Radio has been kind to many of the tracks here – current international release, "Better Every Beer" is included, so too the thigh-slappin’, "Too Country And Proud Of It", and the European chart-climbin’ "Roxanne’s Bayou" all offer repeat play value. "Harmony Man" has done well on European charts, while "The Circus Is Over" is a respectful nod to hero Buck Owens. The humorous "Daddy Had A Cardiac And Mama’s Got A Cadillac" plays with marital honesty for some, and "Alcohol Abuse", a current outing for Pete Schlegal, is Saturday night in a song.

But in the best of traditions, the killer cut, at least to my shell-like ears, is the final track, "Flowers". To be honest, I’d never heard the track before, though it was a minor hit on its release in the late nineties.

The song is crafted, telling and inspirational –you can’t ask much more. From his perch on top of a barstool, a drunk husband decides to drive – the results paint troubled misery in the lyrics.

"I still see you on your knees
Begging me not to drive
But I took away the keys
And made you climb inside
And I would take your place in this field of stones
If I only had to power
Look what it took
For me to finally bring you flowers"

"Look what it took for me to finally bring you flowers" is a chilling metaphor, one that demands a sensitive overhaul of our purposes and actions in our wider lives.

Billy Yates, if the breaks come and they deservedly should, comes primed and ready for his go-round in the neon glow. I, for one, hope he gets it. This album goes a long way to showcase an artist whose time is close.

George Jones offers confirmation at Yates’ web site: 
"When I asked the question, 'Who’s Gonna Fill Their Shoes', it was before I knew about Billy Yates. When it comes to great country singers and great country songwriters they don't get any better than Billy. I guess you could say the ol' possum is a Billy Yates fan!"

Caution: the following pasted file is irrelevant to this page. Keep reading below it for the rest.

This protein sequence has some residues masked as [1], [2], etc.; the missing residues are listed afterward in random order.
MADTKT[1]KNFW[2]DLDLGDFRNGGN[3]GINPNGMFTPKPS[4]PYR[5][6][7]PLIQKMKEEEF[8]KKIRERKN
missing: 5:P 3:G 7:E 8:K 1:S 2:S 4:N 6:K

Click on the CD cover to order yours!
1. Better Every Beer 3:13 (Billy Yates/Byron Hill)
2. Choices (a duet with George Jones) 3:54 (Billy Yates/Mike Curtis)
3.
Too Country and Proud Of It 2:35 (Billy Yates/Austin Cunningham)
4.
In The Light Of Day 3:02 (Billy Yates/Melba Montgomery)
5. A Better Place 3:50 (Billy Yates/Trent Tomlinson)
6.
Daddy Had A Cardiac and Mama's Got A Cadillac 3:26 (Billy
    Yates/Craig Wiseman/Rex Wiseman)
7.
Down At The Station 3:44 (Billy Yates/Paul Overstreet)
8.
Me, Marie 2:26 (Billy Yates/Roger Brown)
9.
Daddy's Radio 2:53 (Billy Yates/Chris DuBois)
10.
Smokin' Grass 3:04 (Billy Yates/Shannon Lawson)
11.
Dreaming Out Loud 3:24 (Billy Yates/Michael Woody)
12.
My Infinite Love 3:55 (Billy Yates/Byron Hill/Annette Grossberg)
13.
Anywhere But Nashville 3:42 (Billy Yates/Jeff Stevens)
14.
Roxanne's Bayou 3:04 (Billy Yates/Donnie Lowery)
15.
This Song Doesn't Rock 2:47 (Billy Yates/Dean Miller)
16.
All By My Lonesome 3:27 (Billy Yates/Terry Clayton)
17.
The Circus Is Over 2:56 (Billy Yates/Kris Bergsnes)
18.
Alcohol Abuse 3:15 (Billy Yates/Kim Williams)
19.
The Perfect Woman 3:01 (Billy Yates/Billy Lawson)
20.
Harmony Man 3:41 (Billy Yates/Jeff Stevens)
21.
Flowers 3:06 (Billy Yates/Monty Criswell)

Related Links:
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Its the Greatest Album for a long time.
~ John R. (England)